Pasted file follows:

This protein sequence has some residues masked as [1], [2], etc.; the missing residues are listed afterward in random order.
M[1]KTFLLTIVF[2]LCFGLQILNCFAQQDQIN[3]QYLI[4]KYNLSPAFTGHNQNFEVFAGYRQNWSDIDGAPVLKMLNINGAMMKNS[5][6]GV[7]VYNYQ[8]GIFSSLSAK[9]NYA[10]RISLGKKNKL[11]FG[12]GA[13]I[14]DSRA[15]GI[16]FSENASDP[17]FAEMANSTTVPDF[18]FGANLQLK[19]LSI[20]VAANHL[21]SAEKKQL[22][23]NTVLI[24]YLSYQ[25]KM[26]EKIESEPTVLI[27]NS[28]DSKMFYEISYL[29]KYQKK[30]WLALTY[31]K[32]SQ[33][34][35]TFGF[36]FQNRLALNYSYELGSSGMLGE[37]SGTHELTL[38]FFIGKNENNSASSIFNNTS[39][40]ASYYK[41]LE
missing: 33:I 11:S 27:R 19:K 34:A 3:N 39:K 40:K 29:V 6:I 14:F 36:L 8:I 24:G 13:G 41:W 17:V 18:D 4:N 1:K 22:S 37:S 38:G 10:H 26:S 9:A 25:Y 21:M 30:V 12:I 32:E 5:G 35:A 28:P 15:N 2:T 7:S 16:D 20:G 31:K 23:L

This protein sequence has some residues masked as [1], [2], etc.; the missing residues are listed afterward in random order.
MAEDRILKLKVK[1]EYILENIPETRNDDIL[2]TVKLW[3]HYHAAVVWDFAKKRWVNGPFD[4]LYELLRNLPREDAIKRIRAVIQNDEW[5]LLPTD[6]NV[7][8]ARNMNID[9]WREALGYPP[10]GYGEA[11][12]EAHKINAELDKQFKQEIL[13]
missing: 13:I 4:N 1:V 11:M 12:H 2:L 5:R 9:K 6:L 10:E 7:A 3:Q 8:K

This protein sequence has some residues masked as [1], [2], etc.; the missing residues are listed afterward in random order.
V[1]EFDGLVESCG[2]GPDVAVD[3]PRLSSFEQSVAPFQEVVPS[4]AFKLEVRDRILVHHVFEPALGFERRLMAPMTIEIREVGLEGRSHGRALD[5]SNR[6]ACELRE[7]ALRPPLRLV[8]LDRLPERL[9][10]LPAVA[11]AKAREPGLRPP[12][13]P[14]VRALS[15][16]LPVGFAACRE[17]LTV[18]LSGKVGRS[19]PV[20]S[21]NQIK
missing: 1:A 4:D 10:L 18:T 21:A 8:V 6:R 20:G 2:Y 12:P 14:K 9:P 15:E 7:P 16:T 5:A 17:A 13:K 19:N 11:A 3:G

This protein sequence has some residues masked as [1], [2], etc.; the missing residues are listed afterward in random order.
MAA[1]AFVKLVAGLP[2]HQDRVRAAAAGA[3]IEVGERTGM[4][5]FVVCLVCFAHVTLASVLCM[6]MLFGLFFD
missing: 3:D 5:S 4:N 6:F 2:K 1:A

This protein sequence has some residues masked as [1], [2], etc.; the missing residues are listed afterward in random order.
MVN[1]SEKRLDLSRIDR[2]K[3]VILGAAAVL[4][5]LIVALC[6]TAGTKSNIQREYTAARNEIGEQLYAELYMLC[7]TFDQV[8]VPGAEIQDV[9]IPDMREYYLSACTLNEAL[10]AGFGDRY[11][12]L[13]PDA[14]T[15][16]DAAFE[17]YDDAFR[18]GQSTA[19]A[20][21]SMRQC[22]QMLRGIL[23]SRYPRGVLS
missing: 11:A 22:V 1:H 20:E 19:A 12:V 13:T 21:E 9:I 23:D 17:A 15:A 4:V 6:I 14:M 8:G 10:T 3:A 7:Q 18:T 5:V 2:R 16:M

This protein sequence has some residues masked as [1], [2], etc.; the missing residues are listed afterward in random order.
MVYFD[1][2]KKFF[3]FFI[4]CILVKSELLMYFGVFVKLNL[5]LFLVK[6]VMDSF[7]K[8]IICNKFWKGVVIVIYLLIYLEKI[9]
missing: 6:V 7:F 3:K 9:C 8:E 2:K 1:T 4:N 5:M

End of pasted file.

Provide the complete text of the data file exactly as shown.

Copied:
This protein sequence has some residues masked as [1], [2], etc.; the missing residues are listed afterward in random order.
M[1]KTFLLTIVF[2]LCFGLQILNCFAQQDQIN[3]QYLI[4]KYNLSPAFTGHNQNFEVFAGYRQNWSDIDGAPVLKMLNINGAMMKNS[5][6]GV[7]VYNYQ[8]GIFSSLSAK[9]NYA[10]RISLGKKNKL[11]FG[12]GA[13]I[14]DSRA[15]GI[16]FSENASDP[17]FAEMANSTTVPDF[18]FGANLQLK[19]LSI[20]VAANHL[21]SAEKKQL[22][23]NTVLI[24]YLSYQ[25]KM[26]EKIESEPTVLI[27]NS[28]DSKMFYEISYL[29]KYQKK[30]WLALTY[31]K[32]SQ[33][34][35]TFGF[36]FQNRLALNYSYELGSSGMLGE[37]SGTHELTL[38]FFIGKNENNSASSIFNNTS[39][40]ASYYK[41]LE
missing: 33:I 11:S 27:R 19:K 34:A 3:N 39:K 40:K 29:V 6:I 14:F 36:L 8:I 24:G 13:G 41:W 17:V 18:D 4:N 1:K 22:S 37:S 38:G 10:H 26:S 9:A 25:Y 21:M 30:V 12:I 32:E 5:G 35:A 28:P 15:N 2:T 7:S 16:D 20:G 31:K 23:L

This protein sequence has some residues masked as [1], [2], etc.; the missing residues are listed afterward in random order.
MAEDRILKLKVK[1]EYILENIPETRNDDIL[2]TVKLW[3]HYHAAVVWDFAKKRWVNGPFD[4]LYELLRNLPREDAIKRIRAVIQNDEW[5]LLPTD[6]NV[7][8]ARNMNID[9]WREALGYPP[10]GYGEA[11][12]EAHKINAELDKQFKQEIL[13]
missing: 13:I 4:N 1:V 11:M 12:H 2:L 5:R 9:K 6:L 10:E 7:A 3:Q 8:K

This protein sequence has some residues masked as [1], [2], etc.; the missing residues are listed afterward in random order.
V[1]EFDGLVESCG[2]GPDVAVD[3]PRLSSFEQSVAPFQEVVPS[4]AFKLEVRDRILVHHVFEPALGFERRLMAPMTIEIREVGLEGRSHGRALD[5]SNR[6]ACELRE[7]ALRPPLRLV[8]LDRLPERL[9][10]LPAVA[11]AKAREPGLRPP[12][13]P[14]VRALS[15][16]LPVGFAACRE[17]LTV[18]LSGKVGRS[19]PV[20]S[21]NQIK
missing: 1:A 4:D 10:L 18:T 21:A 8:V 6:R 20:G 2:Y 12:P 14:K 9:P 15:E 7:P 16:T 5:A 17:A 13:K 19:N 11:A 3:G

This protein sequence has some residues masked as [1], [2], etc.; the missing residues are listed afterward in random order.
MAA[1]AFVKLVAGLP[2]HQDRVRAAAAGA[3]IEVGERTGM[4][5]FVVCLVCFAHVTLASVLCM[6]MLFGLFFD
missing: 3:D 5:S 4:N 6:F 2:K 1:A

This protein sequence has some residues masked as [1], [2], etc.; the missing residues are listed afterward in random order.
MVN[1]SEKRLDLSRIDR[2]K[3]VILGAAAVL[4][5]LIVALC[6]TAGTKSNIQREYTAARNEIGEQLYAELYMLC[7]TFDQV[8]VPGAEIQDV[9]IPDMREYYLSACTLNEAL[10]AGFGDRY[11][12]L[13]PDA[14]T[15][16]DAAFE[17]YDDAFR[18]GQSTA[19]A[20][21]SMRQC[22]QMLRGIL[23]SRYPRGVLS
missing: 11:A 22:V 1:H 20:E 19:A 12:V 13:T 21:E 9:I 23:D 17:A 15:A 4:V 6:I 14:M 8:G 10:T 3:A 7:Q 18:T 5:V 2:R 16:M

This protein sequence has some residues masked as [1], [2], etc.; the missing residues are listed afterward in random order.
MVYFD[1][2]KKFF[3]FFI[4]CILVKSELLMYFGVFVKLNL[5]LFLVK[6]VMDSF[7]K[8]IICNKFWKGVVIVIYLLIYLEKI[9]
missing: 6:V 7:F 3:K 9:C 8:E 2:K 1:T 4:N 5:M